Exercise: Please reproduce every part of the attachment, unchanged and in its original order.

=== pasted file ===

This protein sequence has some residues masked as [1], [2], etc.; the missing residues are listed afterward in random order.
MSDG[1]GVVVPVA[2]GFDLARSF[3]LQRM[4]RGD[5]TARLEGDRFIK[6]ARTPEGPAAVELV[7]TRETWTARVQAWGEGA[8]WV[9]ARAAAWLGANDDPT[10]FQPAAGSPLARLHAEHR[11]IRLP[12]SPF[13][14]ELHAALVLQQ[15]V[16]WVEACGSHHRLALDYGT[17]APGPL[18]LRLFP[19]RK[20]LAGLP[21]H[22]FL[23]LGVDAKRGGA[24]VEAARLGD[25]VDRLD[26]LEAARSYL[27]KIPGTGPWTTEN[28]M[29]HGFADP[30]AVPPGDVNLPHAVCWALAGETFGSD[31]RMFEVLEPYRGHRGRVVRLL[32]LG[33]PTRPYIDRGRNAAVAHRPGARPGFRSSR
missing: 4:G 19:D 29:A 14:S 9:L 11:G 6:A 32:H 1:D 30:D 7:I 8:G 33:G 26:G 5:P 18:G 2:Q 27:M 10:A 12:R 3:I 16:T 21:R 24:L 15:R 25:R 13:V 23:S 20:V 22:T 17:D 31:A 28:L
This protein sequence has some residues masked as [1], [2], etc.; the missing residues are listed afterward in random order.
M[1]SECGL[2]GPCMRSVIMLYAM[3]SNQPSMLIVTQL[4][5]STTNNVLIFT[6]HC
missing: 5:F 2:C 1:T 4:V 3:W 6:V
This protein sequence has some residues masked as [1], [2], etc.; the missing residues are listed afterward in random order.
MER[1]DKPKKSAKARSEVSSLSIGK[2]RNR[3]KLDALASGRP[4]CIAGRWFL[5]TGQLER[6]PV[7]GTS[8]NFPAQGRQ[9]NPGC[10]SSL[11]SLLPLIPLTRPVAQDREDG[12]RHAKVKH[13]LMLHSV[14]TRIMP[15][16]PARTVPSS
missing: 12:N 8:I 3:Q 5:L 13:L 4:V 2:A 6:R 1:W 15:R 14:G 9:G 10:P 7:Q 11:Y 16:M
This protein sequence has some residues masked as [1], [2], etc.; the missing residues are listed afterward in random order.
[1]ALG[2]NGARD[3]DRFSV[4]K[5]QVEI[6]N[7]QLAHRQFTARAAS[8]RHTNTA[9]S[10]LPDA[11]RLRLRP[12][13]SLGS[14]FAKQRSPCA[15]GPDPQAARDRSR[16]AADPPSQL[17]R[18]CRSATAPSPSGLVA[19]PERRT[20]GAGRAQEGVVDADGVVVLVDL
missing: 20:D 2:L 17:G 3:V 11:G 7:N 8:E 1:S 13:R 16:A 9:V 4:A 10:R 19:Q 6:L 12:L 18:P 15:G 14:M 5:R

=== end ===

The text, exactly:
This protein sequence has some residues masked as [1], [2], etc.; the missing residues are listed afterward in random order.
MSDG[1]GVVVPVA[2]GFDLARSF[3]LQRM[4]RGD[5]TARLEGDRFIK[6]ARTPEGPAAVELV[7]TRETWTARVQAWGEGA[8]WV[9]ARAAAWLGANDDPT[10]FQPAAGSPLARLHAEHR[11]IRLP[12]SPF[13][14]ELHAALVLQQ[15]V[16]WVEACGSHHRLALDYGT[17]APGPL[18]LRLFP[19]RK[20]LAGLP[21]H[22]FL[23]LGVDAKRGGA[24]VEAARLGD[25]VDRLD[26]LEAARSYL[27]KIPGTGPWTTEN[28]M[29]HGFADP[30]AVPPGDVNLPHAVCWALAGETFGSD[31]RMFEVLEPYRGHRGRVVRLL[32]LG[33]PTRPYIDRGRNAAVAHRPGARPGFRSSR
missing: 4:G 19:D 29:A 14:S 9:L 11:G 6:A 32:H 1:D 30:D 7:I 8:G 33:G 26:G 5:P 18:G 2:Q 27:M 10:A 12:R 3:I 16:T 21:R 24:L 15:R 25:R 13:V 23:S 20:V 22:T 17:D 31:A 28:L
This protein sequence has some residues masked as [1], [2], etc.; the missing residues are listed afterward in random order.
M[1]SECGL[2]GPCMRSVIMLYAM[3]SNQPSMLIVTQL[4][5]STTNNVLIFT[6]HC
missing: 5:F 2:C 1:T 4:V 3:W 6:V
This protein sequence has some residues masked as [1], [2], etc.; the missing residues are listed afterward in random order.
MER[1]DKPKKSAKARSEVSSLSIGK[2]RNR[3]KLDALASGRP[4]CIAGRWFL[5]TGQLER[6]PV[7]GTS[8]NFPAQGRQ[9]NPGC[10]SSL[11]SLLPLIPLTRPVAQDREDG[12]RHAKVKH[13]LMLHSV[14]TRIMP[15][16]PARTVPSS
missing: 12:N 8:I 3:Q 5:L 13:L 4:V 2:A 6:R 1:W 15:R 14:G 9:G 10:P 7:Q 11:Y 16:M
This protein sequence has some residues masked as [1], [2], etc.; the missing residues are listed afterward in random order.
[1]ALG[2]NGARD[3]DRFSV[4]K[5]QVEI[6]N[7]QLAHRQFTARAAS[8]RHTNTA[9]S[10]LPDA[11]RLRLRP[12][13]SLGS[14]FAKQRSPCA[15]GPDPQAARDRSR[16]AADPPSQL[17]R[18]CRSATAPSPSGLVA[19]PERRT[20]GAGRAQEGVVDADGVVVLVDL
missing: 20:D 2:L 17:G 3:V 11:G 7:N 8:E 1:S 13:R 16:A 9:V 4:A 10:R 19:Q 6:L 12:L 18:P 15:G 14:M 5:R